During one of our trips to Soddo, we were introduced to Terekegne. Upon first meeting him, I could not have guess that he was a 12 year old boy. He was so malnourished he weighed 36 lbs., and he could barely move. He was sitting in the grass, alone and scared. I knelt next to him and greeted him in hiw own language, Wolitinya. I saw the hint of a smile when he heard this “farengi”(foreigners or white people) attempting to speak his language. His uncle was with him and told us that his parents had died and that his Grandma had been caring for him but that she could no longer care for him and although she loved him, she had not able to keep him from starving, due to complications from a heart condition Terekegne suffered from. I spoke with him, through an interpreter, and explained who we were and what we do and that we would love to be his new “family” and to take care of him. He spoke in a whisper as he literally had no energy to spare, but he agreed to go with us. He was too weak to walk, so we carried him to Soddo Christian Hospital to start treatment immediately. Terekegne spent just over 2 weeks in the malnutrition unit and gained almost 7 pounds during that. We all spent a lot of time with him in the hospital. My children Hunter and Catherine taught him to play cards. We brought him a drawing pad and some colored pencils and discovered what an intelligent, talented artist he was. He had been so depressed he quit eating, but now with new friends and a new “family”, his spirit came alive! When the time came for us to leave Soddo, we made sure Terekegne had a one on one nanny to care for him and make sure he had every opportunity to regain his strength and health, as well as having someone to spend time with and connect with. We left full of hope, expecting to hear that he had recovered enough to make the move to our care center.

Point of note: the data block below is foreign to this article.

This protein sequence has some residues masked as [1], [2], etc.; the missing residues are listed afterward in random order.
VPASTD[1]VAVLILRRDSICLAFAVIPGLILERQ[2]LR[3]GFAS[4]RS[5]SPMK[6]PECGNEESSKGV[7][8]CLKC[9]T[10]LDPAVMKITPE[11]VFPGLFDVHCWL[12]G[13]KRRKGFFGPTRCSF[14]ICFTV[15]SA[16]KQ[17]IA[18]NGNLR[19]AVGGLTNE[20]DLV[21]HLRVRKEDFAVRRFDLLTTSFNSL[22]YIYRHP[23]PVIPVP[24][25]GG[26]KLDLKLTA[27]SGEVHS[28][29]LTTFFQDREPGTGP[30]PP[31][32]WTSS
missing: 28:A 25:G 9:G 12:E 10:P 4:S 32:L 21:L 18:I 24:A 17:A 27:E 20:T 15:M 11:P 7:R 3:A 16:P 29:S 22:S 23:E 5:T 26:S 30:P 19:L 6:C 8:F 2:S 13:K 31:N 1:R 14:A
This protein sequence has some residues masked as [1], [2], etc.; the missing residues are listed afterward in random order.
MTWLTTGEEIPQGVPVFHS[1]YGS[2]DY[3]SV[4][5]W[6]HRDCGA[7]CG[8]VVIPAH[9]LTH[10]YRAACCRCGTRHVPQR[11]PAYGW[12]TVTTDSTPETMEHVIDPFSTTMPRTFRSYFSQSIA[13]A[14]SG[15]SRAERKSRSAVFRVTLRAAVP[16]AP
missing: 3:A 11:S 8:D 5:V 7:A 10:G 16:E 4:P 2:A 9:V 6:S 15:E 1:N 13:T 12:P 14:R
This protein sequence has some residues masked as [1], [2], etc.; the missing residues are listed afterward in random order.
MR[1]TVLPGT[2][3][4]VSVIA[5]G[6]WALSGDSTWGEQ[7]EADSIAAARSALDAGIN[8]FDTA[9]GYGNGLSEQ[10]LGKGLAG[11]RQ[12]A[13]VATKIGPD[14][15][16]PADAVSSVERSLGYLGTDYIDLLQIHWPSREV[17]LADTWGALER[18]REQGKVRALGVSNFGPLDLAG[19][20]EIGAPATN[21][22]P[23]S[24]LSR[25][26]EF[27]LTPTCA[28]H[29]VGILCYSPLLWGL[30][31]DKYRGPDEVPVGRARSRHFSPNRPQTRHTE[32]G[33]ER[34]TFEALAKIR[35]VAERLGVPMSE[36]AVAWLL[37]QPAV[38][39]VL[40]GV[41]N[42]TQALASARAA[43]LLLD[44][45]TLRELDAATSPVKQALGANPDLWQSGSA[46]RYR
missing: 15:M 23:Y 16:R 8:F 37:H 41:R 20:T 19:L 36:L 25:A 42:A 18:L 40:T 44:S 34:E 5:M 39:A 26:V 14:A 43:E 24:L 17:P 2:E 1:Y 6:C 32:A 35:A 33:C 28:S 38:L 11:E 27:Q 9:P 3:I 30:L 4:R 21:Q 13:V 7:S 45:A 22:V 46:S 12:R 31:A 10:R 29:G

It was only a couple of weeks later that we got the news that Terekegne had not survived a bout of pneumonia that his emaciated body just couldn’t defeat. The heartbreak we all experienced when he passed was excruciating. Each of us who met him fell in love quickly with this strong yet gentle soul, he changed all who met him in such a short period of time. He embraced this strange group of “farenge’s” who were all of a sudden his caregivers. He asked questions, he understood why he was with us, and he was so brave in embracing what would have scared so many. We shared some beautiful times in the hospital with him, drawing, playing cards, laughing, taking selfies ☺ Its hard to explain Terekegne, other than to say he was truly a gift…. His smile could light up a room. Terekegne seemed to know that he was not meant to be on this earth for much longer. He was wise that way ☺ During his last days, he chose a bible verse to be read at his funeral, and asked if his body could be brought back to his village and his Grandma. During the last week of his life, Terekegne was not alone. Dr. Michelle of Soddo Christian Hospital did everything that could be done for him, made sure he was comfortable, that he knew he was loved, and never alone.